How to Find the Best EDI Solution For Your Operations
7 Rules to Finding the Best EDI Solution
In today’s supply chain, change is a constant. Businesses have to gather and communicate information in real time to manage variability and efficiently match supply to demand. Flexibility and scalability are important. But with new sets of transactional requirements and data elements emerging, integrating and mapping this information to existing business systems and rules is a recurring challenge.
Electronic data interchange (EDI) technology and infrastructure is adapting to help businesses more quickly and accurately share information within the corporation and across the supply chain.
For many companies EDI is a critical enabler, not a competitive differentiator. But with the rapid growth of Software-as-a-Service (SaaS) delivery platforms, businesses are reconsidering how they electronically integrate with external trading partners. Combining existing EDI connectivity with SaaS functionality and pay-as-you-go convenience shifts the pressure of how technology is delivered and the risk and return of investment from the end user to the service provider.
The new EDI model is scalable and accommodates diverse needs. For a small or medium-sized business with no EDI functionality, a cloud-based solution is preferable to investing money in a hard system install. It’s also advantageous for companies with existing and aged EDI hardware that are looking to upgrade with new peripherals.
As companies strive to stay lean and reduce costs, SaaS EDI solutions are proving their worth. Technology buyers gain operational latitude and economy by plugging new customers, service providers, and vendors into an adaptable solution with flexibility to grow.
7 Rules to Finding the Best EDI Solution
Shippers and service providers have three options when they shop for EDI solutions: a traditional hardware platform and software license; a hosted solution and singly managed service; or a multi-tenant SaaS solution, where the vendor hosts and manages the service. When considering SaaS EDI suitors, make sure solutions meet these seven criteria:
1. Support all transactions, data formats, label requirements, and workflow. IT vendors should be able to perform all of the tasks of a targeted operation to maximize the solution’s efficiency. This includes required tasks (purchase orders, advanced shipping notices, invoices, UCC-128 labels, branded packing slips) and specific workflow scenarios that require shipment to DCs or vendor managed inventory.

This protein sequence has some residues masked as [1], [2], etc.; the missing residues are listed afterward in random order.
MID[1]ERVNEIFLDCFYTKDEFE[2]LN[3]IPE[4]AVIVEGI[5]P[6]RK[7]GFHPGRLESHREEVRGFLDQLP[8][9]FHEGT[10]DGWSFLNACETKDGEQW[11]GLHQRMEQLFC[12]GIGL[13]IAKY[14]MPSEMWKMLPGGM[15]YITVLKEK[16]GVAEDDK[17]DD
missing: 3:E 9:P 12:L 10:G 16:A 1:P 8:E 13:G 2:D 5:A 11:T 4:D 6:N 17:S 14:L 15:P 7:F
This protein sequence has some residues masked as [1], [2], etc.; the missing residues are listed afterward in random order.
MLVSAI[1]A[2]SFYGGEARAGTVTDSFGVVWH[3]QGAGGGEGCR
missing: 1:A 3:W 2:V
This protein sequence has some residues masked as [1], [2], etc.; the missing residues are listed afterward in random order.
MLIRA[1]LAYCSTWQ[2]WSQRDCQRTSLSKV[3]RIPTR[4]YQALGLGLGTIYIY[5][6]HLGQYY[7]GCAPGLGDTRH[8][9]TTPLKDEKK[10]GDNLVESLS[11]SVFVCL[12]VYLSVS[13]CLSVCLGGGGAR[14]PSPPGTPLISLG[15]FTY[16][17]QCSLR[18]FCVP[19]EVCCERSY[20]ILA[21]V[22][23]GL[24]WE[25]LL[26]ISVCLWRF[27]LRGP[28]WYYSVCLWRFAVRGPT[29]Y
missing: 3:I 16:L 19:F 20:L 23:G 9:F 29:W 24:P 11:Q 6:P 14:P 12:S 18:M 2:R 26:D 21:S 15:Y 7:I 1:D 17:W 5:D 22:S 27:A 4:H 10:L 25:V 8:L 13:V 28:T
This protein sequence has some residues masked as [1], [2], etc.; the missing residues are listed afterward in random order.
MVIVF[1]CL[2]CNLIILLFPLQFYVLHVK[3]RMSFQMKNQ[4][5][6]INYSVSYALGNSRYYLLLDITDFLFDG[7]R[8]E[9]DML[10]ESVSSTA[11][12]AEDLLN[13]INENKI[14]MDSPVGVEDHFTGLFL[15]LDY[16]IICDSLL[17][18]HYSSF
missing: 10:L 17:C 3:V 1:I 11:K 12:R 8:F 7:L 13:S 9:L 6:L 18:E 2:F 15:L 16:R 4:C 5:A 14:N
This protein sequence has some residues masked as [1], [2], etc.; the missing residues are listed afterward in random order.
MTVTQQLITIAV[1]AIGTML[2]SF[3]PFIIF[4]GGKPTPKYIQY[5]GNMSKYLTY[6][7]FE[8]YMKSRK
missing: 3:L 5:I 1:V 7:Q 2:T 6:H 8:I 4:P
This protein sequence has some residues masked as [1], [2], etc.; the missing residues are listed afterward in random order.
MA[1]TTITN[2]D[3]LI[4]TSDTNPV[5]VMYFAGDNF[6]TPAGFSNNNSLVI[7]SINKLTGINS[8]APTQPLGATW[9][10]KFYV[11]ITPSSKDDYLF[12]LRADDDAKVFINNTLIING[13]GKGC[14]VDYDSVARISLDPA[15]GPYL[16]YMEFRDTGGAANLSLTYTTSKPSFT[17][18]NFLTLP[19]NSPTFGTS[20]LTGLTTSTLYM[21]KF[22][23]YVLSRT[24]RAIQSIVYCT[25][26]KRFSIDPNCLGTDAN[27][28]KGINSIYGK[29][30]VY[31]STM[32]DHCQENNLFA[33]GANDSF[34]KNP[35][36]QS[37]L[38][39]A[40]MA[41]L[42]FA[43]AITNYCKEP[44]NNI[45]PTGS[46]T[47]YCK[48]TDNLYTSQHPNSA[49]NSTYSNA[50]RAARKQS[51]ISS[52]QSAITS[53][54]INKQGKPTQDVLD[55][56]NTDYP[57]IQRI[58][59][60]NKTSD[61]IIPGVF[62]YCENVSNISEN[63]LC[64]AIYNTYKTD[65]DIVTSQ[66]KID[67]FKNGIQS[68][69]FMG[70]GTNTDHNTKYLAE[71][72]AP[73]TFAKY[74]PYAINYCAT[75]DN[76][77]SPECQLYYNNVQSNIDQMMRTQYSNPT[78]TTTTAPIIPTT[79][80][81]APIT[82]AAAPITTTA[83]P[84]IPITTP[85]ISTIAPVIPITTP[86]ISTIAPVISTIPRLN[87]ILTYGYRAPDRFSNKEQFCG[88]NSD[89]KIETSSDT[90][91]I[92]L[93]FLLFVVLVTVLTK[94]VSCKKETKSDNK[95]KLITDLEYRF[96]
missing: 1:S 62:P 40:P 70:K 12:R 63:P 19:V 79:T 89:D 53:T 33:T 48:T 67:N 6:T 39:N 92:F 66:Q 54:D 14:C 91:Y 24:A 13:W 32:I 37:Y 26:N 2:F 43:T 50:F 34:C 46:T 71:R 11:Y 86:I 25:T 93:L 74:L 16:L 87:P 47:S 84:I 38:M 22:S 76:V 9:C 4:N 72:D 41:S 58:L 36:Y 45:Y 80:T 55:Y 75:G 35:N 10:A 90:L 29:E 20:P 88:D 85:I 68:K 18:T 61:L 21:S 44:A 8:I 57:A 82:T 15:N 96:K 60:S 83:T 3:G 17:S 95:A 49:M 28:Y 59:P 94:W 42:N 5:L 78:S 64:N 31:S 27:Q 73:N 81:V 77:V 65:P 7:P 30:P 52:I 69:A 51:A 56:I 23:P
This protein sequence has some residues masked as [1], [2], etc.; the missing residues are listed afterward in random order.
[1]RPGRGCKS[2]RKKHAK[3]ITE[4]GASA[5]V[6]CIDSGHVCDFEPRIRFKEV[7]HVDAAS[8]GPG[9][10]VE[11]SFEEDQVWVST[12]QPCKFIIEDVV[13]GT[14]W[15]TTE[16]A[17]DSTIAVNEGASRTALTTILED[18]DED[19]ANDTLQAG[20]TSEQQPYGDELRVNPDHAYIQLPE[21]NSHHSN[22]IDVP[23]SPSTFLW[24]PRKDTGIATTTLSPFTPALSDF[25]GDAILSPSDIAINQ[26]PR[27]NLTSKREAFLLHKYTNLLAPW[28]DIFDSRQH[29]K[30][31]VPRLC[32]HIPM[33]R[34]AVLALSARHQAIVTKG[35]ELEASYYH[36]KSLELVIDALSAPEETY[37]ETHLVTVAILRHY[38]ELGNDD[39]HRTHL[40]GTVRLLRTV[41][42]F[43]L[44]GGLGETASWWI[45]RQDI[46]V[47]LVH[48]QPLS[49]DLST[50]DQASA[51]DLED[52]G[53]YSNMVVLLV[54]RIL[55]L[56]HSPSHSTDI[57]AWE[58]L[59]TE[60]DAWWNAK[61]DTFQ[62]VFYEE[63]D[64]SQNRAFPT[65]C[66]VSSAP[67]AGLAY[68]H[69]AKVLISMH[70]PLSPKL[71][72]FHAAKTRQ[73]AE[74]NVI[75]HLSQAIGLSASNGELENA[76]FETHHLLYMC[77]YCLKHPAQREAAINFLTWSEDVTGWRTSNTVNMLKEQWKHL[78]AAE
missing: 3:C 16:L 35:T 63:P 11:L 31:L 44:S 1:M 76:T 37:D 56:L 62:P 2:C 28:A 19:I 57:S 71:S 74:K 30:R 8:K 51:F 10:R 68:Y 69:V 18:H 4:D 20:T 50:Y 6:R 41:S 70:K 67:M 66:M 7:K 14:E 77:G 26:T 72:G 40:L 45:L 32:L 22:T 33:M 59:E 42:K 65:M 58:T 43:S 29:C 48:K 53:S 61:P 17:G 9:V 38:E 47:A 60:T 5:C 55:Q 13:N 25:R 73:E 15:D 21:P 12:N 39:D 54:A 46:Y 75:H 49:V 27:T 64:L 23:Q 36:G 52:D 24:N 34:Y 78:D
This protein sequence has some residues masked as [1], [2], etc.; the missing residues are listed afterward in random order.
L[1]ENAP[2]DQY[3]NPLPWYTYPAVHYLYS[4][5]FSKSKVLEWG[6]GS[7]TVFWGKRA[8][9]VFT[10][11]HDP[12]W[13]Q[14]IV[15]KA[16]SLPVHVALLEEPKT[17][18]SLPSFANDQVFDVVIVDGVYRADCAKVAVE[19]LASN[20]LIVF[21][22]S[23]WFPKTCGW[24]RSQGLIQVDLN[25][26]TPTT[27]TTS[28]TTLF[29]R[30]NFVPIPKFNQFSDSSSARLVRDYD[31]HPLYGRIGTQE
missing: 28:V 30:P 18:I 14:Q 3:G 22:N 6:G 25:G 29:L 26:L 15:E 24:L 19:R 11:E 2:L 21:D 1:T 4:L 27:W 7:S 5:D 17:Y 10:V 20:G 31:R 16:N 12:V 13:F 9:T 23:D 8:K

2. Provide a comprehensive outsourced solution. A SaaS EDI service must be able to secure data conversion into and out of the EDI system; map data, business rules, and workflow unique to each customer and trading partner; connect the software/network for transporting data between suppliers and partners; and integrate ERP and/or accounting software for importing and exporting.
3. Use multi-tenant application architecture. The most important feature of SaaS EDI is its strategy of reusing maps. This is critical to providing superior reliability at a lower cost than in-house approaches.
4. Ensure services are easy to access and integrate. To be efficient, EDI services must integrate easily into existing workflows. For example, Internet access allows users to perform tasks regardless of whether they are in the company’s or partner’s facility, or a foreign country.
5. Offer role-based, secure user accounts. EDI users want data that informs them where their product is in the chain of supply. Enabling suppliers to create sub-accounts and distribute their use to third-party partners gives customers greater visibility to shipments in transit.
6. Allow migrations without interrupting existing systems. A solution is only as good as its capacity to accommodate a user’s unique scenario. Practical EDI solutions provide the necessary tools and are built to make transitions among partners painless and seamless.
7. Offer related trading partner products. Not all solutions are created equal. Many offer the same functionalities, but some recognize the value of EDI transaction data to other processes and offer services to help suppliers improve processes such as electronic cataloging and item synchronization.